Anonymous Coward says:

LazyPurple’s discussed issues with monetising your own YouTube channels, and one of the points he brought up was Machinima’s lifetime contracts. According to him, some courts have declared the contracts unenforceable because they’re signing away kids younger than 18 for life.

Which makes one wonder – will the usual shills who claim “the law is the law, and so are TOSes” be able to explain what happens when terms are found to be unenforceable?

Bergman (profile) says:

Re: Re: Re:

You cannot sign yourself into slavery. That is illegal. You cannot give permission for your own assassination. Murder remains illegal.

Contracts can be broken. This is a basic fact of contract law. No corporation is The Devil, no matter how hard some try to be, and they cannot claim perpetual ownership of your body and/or soul no matter what you sign.

nospacesorspecialcharacters (profile) says:

Re: Re: Re:

Absolutely.

In the UK there is the Unfair Contract Terms Act 1977 which specifically states in Section 13:

13 Varieties of exemption clause.
(1)To the extent that this Part of this Act prevents the exclusion or restriction of any liability it also prevents?
(a)making the liability or its enforcement subject to restrictive or onerous conditions;

http://www.legislation.gov.uk/ukpga/1977/50

Do the US and Canada have something similar to this? If not perhaps people need to ask for it.

Anyway some contracts just can’t be considered legal no matter what the terms.

If I hired a hitman, for example, and he didn’t fulfill his part of the contract by taking out the target – would I be able to sue for breach of contract? Well I can tell you in the UK the case is a resounding “No” – In the US, I’ll wait till I hear an expert in American law tell it…

nospacesorspecialcharacters (profile) says:

Re: Re: Re:2 Re:

Personally, I would consider such contract null and void – I would pay a solicitor or lawyer to write one letter to Machinima or any predatory company with a missive that simply states upon learning the contract was unlawful, I no longer consider myself bound to it.

I would then go about my business / life. If the predatory company attempted to DMCA any of my content – I would use legal avenues available to me to have it reinstated and claim my copyrights on my own material. Furthermore, I would issue DMCA requests against every video featuring me that the company has posted on the web.

Finally, if they wanted to take any of it to court, I’d welcome the opportunity and defend myself. A rational judge or magistrate would not need much to see the contract as unlawful.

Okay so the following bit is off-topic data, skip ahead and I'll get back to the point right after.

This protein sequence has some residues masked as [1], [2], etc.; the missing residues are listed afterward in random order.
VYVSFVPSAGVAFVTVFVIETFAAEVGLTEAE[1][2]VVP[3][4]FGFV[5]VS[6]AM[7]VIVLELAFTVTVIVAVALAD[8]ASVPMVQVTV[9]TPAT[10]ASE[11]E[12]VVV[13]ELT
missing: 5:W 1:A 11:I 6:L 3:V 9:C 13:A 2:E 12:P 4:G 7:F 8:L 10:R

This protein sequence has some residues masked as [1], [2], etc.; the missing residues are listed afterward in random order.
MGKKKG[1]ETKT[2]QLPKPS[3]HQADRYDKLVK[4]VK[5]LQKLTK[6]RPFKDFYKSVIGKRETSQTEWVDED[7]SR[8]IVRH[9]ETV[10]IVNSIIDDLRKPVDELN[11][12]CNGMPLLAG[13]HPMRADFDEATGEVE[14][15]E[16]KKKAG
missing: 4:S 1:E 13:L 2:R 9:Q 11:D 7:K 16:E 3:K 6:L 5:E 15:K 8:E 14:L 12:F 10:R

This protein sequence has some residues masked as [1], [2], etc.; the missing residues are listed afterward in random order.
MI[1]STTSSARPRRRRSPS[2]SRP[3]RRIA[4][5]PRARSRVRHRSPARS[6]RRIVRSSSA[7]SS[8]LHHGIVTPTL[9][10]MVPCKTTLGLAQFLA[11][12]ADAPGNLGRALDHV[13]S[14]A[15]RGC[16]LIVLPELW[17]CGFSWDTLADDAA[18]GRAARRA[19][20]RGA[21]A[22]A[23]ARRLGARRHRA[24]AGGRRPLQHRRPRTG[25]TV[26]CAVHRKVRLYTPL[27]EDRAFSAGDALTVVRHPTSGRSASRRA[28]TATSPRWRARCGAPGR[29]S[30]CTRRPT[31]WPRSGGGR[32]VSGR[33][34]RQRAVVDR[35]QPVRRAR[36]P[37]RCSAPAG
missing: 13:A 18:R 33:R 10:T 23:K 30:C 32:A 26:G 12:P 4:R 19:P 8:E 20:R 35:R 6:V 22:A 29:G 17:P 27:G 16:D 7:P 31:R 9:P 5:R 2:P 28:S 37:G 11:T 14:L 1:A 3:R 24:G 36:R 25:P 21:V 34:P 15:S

All the time this would be generating such negative publicity for the company – they’d most likely lose their userbase, and at that point start losing their ability to make any profit whatsoever.

I’d be quite willing to be a test-case/martyr for the cause since I don’t see it as a battle that could be lost.

nospacesorspecialcharacters (profile) says:

Re: Re: Re:4 Re:

I would self fund, but keep record of bills and costs for my time – I would also bill myself per hour of time spent on the case.

The point that some seem to be missing is they are actually stipulating they own your life and any future earnings from creative works.

It’s not simply a one-time patent troll that can be settled with to go away… therefore it’s worth fighting for – because going bankrupt from losing a case (which you are highly unlikely to lose) – is worth it if they already consider you a contractual slave.

In my case it’s not just hypothetical – I have done this before on numerous occasions with banks, gyms, ebay, council, police… I’m not afraid of taking on legal challenges myself and have won enough times to make it worthwhile.

I understand that people fear the idea of courts and costs but if everyone just invested some time and cost to fight back against such injustice then the courts would be swamped and lawmakers might have to sit up and take notice.

nospacesorspecialcharacters (profile) says:

Re: Re: Re:5 Re:

It’s not just the little guy who fears going to court… sometimes big corporations are aware that one judgement could potentially end a business model – they also have something to lose. You just have to be ballsy enough to call them on it.

Speaking for the UK in particular, there are a lot of industries whose business models depend on unlawful methods. They operate on the basis that most people fear going to court (even as plaintiff) and therefore so few challenge their claims.

If only 1 or 2 out of every 10 “customers” are willing to challenge them, it’s still more profitable to drop their claims, than to risk a judgement that prevents from collecting from the other 8 cowards.